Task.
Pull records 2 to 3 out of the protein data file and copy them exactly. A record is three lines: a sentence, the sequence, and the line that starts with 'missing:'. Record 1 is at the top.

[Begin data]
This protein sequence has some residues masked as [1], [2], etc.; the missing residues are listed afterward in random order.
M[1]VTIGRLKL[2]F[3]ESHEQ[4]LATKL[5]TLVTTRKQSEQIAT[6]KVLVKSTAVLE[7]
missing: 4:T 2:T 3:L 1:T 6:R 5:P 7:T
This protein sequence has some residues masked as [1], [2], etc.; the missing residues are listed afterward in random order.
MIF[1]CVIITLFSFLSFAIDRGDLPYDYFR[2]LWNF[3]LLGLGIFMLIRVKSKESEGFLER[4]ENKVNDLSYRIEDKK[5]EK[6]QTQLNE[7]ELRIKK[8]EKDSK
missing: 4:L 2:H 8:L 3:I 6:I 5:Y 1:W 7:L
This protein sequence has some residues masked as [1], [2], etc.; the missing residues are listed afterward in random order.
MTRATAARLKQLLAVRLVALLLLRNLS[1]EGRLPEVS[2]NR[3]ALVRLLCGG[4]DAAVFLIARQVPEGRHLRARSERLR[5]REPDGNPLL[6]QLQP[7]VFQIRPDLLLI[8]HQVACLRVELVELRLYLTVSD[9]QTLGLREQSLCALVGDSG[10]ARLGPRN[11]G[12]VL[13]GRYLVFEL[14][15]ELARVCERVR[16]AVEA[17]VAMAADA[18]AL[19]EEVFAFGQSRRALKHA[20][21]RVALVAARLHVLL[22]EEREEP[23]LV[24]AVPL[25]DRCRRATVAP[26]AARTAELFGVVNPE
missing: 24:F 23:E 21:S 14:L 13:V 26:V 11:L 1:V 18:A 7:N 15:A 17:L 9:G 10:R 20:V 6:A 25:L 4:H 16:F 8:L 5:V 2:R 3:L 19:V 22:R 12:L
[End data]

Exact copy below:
This protein sequence has some residues masked as [1], [2], etc.; the missing residues are listed afterward in random order.
MIF[1]CVIITLFSFLSFAIDRGDLPYDYFR[2]LWNF[3]LLGLGIFMLIRVKSKESEGFLER[4]ENKVNDLSYRIEDKK[5]EK[6]QTQLNE[7]ELRIKK[8]EKDSK
missing: 4:L 2:H 8:L 3:I 6:I 5:Y 1:W 7:L
This protein sequence has some residues masked as [1], [2], etc.; the missing residues are listed afterward in random order.
MTRATAARLKQLLAVRLVALLLLRNLS[1]EGRLPEVS[2]NR[3]ALVRLLCGG[4]DAAVFLIARQVPEGRHLRARSERLR[5]REPDGNPLL[6]QLQP[7]VFQIRPDLLLI[8]HQVACLRVELVELRLYLTVSD[9]QTLGLREQSLCALVGDSG[10]ARLGPRN[11]G[12]VL[13]GRYLVFEL[14][15]ELARVCERVR[16]AVEA[17]VAMAADA[18]AL[19]EEVFAFGQSRRALKHA[20][21]RVALVAARLHVLL[22]EEREEP[23]LV[24]AVPL[25]DRCRRATVAP[26]AARTAELFGVVNPE
missing: 24:F 23:E 21:S 14:L 13:V 26:V 11:L 1:V 18:A 7:N 15:A 17:L 9:G 10:R 20:V 6:A 25:L 4:H 16:F 8:L 5:V 2:R 3:L 19:V 22:R 12:L